Anti-Trust Suit Looming?

By Phil Downing

Rumors are swirling that Apple is soon to be subject to an anti-trust lawsuit.  According to the New York Post, the Department of Justice and the Federal Trade Commission are deciding which of government bodies will begin an official inquiry into the implications of Apple’s new operating system.

With a new set of iPhones and the iPad soon to be released in stores, so is a new operating system for Apple touch screens.   Why is that an issue with the government? The problem lies in section 3.3.1 of Apple’s iPhone 4.0 software developer kit license agreement.

3.3.1 — Applications may only use Documented APIs in the manner prescribed by Apple and must not use or call any private APIs. Applications must be originally written in Objective-C, C, C++, or JavaScript as executed by the iPhone OS WebKit engine, and only code written in C, C++, and Objective-C may compile and directly link against the Documented APIs (e.g., Applications that link to Documented APIs through an intermediary translation or compatibility layer or tool are prohibited).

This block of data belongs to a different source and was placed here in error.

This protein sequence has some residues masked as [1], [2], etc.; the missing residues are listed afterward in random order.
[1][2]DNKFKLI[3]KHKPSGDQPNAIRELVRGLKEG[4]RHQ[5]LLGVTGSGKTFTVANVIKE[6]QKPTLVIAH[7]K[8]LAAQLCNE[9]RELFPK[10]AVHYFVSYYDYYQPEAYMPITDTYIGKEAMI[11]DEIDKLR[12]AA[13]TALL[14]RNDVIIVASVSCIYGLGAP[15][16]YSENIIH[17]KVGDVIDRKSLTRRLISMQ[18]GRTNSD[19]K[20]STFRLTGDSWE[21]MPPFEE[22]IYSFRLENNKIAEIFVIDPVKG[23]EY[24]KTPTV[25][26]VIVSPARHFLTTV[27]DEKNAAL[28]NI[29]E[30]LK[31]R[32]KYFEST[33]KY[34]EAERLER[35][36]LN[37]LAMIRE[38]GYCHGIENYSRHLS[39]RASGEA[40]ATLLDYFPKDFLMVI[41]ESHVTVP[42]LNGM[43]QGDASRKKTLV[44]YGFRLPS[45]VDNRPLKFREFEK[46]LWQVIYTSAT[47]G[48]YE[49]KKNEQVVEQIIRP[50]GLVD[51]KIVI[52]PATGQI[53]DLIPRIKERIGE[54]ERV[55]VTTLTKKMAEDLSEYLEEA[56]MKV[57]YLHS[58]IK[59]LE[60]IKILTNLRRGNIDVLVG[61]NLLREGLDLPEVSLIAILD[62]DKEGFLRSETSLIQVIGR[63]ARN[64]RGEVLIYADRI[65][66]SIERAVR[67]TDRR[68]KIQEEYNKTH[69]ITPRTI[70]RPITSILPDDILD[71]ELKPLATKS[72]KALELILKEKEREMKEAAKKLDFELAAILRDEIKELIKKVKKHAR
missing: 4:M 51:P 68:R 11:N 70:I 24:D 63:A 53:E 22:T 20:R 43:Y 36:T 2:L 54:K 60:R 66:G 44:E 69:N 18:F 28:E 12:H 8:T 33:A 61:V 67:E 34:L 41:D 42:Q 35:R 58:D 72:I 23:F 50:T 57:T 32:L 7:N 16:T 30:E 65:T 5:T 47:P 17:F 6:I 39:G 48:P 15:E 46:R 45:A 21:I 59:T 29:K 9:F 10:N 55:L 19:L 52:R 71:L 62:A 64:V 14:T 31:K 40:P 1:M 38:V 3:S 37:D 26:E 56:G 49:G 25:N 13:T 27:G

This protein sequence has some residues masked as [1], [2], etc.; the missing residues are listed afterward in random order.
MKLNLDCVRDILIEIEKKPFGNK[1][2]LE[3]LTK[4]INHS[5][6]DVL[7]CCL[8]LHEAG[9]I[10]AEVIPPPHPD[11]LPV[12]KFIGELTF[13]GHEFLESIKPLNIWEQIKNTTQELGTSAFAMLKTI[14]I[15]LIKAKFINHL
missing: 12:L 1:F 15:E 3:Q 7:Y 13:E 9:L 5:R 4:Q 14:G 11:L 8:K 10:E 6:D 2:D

The recent amendment to the section in question bans programmers from using cross-platform software to produce applications. By limiting iPhone and iPad apps to using Objective –C,C and C++, Apple blocks competing programs, such as Adobe Flash, from developing apps.

According to a lengthy letter written by Apple CEO Steve Jobs, Apple created the amendment to stop third-party companies from controlling the quality of Apple’s applications.

Adobe’s CTO Kevin Lynch disagrees. Lynch states, “The technology issue Apple has with us is not that our tech doesn’t work, it’s that it does work.” Lynch claims that Apple is trying to build a wall blocking other companies from competing in the app market.

While the dispute between Apple and other companies is sure to continue, one aspect of this issue is unique. Apple could be charged with an anti-trust lawsuit for monopolistic practices when they only account for 14 percent of the Smartphone market.

New York Post

a lengthy letter

Apple is trying to build a wall blocking other companies

14 percent

The problem


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